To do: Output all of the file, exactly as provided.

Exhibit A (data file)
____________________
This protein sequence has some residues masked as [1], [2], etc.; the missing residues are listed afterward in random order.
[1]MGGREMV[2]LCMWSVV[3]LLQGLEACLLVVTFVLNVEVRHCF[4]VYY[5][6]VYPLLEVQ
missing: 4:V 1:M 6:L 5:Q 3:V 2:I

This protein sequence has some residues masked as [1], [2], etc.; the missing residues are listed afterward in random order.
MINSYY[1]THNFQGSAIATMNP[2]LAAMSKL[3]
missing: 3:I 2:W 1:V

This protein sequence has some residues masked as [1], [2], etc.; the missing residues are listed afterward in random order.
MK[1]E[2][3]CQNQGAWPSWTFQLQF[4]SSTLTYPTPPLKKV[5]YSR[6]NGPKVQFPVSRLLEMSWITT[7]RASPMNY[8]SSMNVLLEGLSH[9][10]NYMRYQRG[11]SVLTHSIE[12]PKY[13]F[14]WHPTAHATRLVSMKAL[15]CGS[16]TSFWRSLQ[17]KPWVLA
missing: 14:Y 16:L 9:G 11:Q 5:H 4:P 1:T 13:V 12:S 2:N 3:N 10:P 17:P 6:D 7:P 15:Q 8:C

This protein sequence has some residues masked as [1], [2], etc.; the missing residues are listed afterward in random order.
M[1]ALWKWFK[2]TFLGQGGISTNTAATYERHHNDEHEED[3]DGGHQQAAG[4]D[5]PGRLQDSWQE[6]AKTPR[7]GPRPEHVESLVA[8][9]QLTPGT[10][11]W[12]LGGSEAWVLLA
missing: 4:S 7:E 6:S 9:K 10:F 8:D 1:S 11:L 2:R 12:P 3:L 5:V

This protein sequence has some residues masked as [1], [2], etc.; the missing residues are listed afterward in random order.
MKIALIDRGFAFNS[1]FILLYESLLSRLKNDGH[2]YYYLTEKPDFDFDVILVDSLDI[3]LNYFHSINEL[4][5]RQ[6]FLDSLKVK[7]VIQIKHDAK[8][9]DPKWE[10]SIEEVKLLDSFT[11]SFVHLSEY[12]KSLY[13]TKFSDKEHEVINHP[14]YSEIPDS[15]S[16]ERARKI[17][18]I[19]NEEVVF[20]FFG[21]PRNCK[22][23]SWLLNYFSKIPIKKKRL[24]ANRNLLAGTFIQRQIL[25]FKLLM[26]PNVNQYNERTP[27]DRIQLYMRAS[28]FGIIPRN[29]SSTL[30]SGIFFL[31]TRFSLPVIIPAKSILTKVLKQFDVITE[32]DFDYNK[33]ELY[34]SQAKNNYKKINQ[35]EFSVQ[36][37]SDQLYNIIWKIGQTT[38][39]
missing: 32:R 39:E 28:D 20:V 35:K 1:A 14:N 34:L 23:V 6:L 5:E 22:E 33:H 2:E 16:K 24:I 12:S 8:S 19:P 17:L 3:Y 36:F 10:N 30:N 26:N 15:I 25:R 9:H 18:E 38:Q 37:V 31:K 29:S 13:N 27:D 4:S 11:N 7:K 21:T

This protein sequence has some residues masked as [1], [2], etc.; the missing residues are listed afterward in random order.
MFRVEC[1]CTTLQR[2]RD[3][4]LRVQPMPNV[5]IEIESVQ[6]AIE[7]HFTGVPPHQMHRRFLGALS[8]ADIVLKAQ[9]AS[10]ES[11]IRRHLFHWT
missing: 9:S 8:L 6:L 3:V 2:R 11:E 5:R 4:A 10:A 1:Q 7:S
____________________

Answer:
This protein sequence has some residues masked as [1], [2], etc.; the missing residues are listed afterward in random order.
[1]MGGREMV[2]LCMWSVV[3]LLQGLEACLLVVTFVLNVEVRHCF[4]VYY[5][6]VYPLLEVQ
missing: 4:V 1:M 6:L 5:Q 3:V 2:I

This protein sequence has some residues masked as [1], [2], etc.; the missing residues are listed afterward in random order.
MINSYY[1]THNFQGSAIATMNP[2]LAAMSKL[3]
missing: 3:I 2:W 1:V

This protein sequence has some residues masked as [1], [2], etc.; the missing residues are listed afterward in random order.
MK[1]E[2][3]CQNQGAWPSWTFQLQF[4]SSTLTYPTPPLKKV[5]YSR[6]NGPKVQFPVSRLLEMSWITT[7]RASPMNY[8]SSMNVLLEGLSH[9][10]NYMRYQRG[11]SVLTHSIE[12]PKY[13]F[14]WHPTAHATRLVSMKAL[15]CGS[16]TSFWRSLQ[17]KPWVLA
missing: 14:Y 16:L 9:G 11:Q 5:H 4:P 1:T 13:V 12:S 2:N 3:N 10:P 17:P 6:D 7:P 15:Q 8:C

This protein sequence has some residues masked as [1], [2], etc.; the missing residues are listed afterward in random order.
M[1]ALWKWFK[2]TFLGQGGISTNTAATYERHHNDEHEED[3]DGGHQQAAG[4]D[5]PGRLQDSWQE[6]AKTPR[7]GPRPEHVESLVA[8][9]QLTPGT[10][11]W[12]LGGSEAWVLLA
missing: 4:S 7:E 6:S 9:K 10:F 8:D 1:S 11:L 2:R 12:P 3:L 5:V

This protein sequence has some residues masked as [1], [2], etc.; the missing residues are listed afterward in random order.
MKIALIDRGFAFNS[1]FILLYESLLSRLKNDGH[2]YYYLTEKPDFDFDVILVDSLDI[3]LNYFHSINEL[4][5]RQ[6]FLDSLKVK[7]VIQIKHDAK[8][9]DPKWE[10]SIEEVKLLDSFT[11]SFVHLSEY[12]KSLY[13]TKFSDKEHEVINHP[14]YSEIPDS[15]S[16]ERARKI[17][18]I[19]NEEVVF[20]FFG[21]PRNCK[22][23]SWLLNYFSKIPIKKKRL[24]ANRNLLAGTFIQRQIL[25]FKLLM[26]PNVNQYNERTP[27]DRIQLYMRAS[28]FGIIPRN[29]SSTL[30]SGIFFL[31]TRFSLPVIIPAKSILTKVLKQFDVITE[32]DFDYNK[33]ELY[34]SQAKNNYKKINQ[35]EFSVQ[36][37]SDQLYNIIWKIGQTT[38][39]
missing: 32:R 39:E 28:D 20:V 35:K 1:A 14:N 34:L 23:V 6:L 5:E 22:E 33:H 2:E 16:K 24:I 12:S 8:S 19:P 17:L 3:Y 36:F 10:N 30:N 26:N 15:I 25:R 9:H 18:E 38:Q 37:V 31:K 29:S 13:N 27:D 4:S 11:N 7:K 21:T

This protein sequence has some residues masked as [1], [2], etc.; the missing residues are listed afterward in random order.
MFRVEC[1]CTTLQR[2]RD[3][4]LRVQPMPNV[5]IEIESVQ[6]AIE[7]HFTGVPPHQMHRRFLGALS[8]ADIVLKAQ[9]AS[10]ES[11]IRRHLFHWT
missing: 9:S 8:L 6:L 3:V 2:R 11:E 5:R 4:A 10:A 1:Q 7:S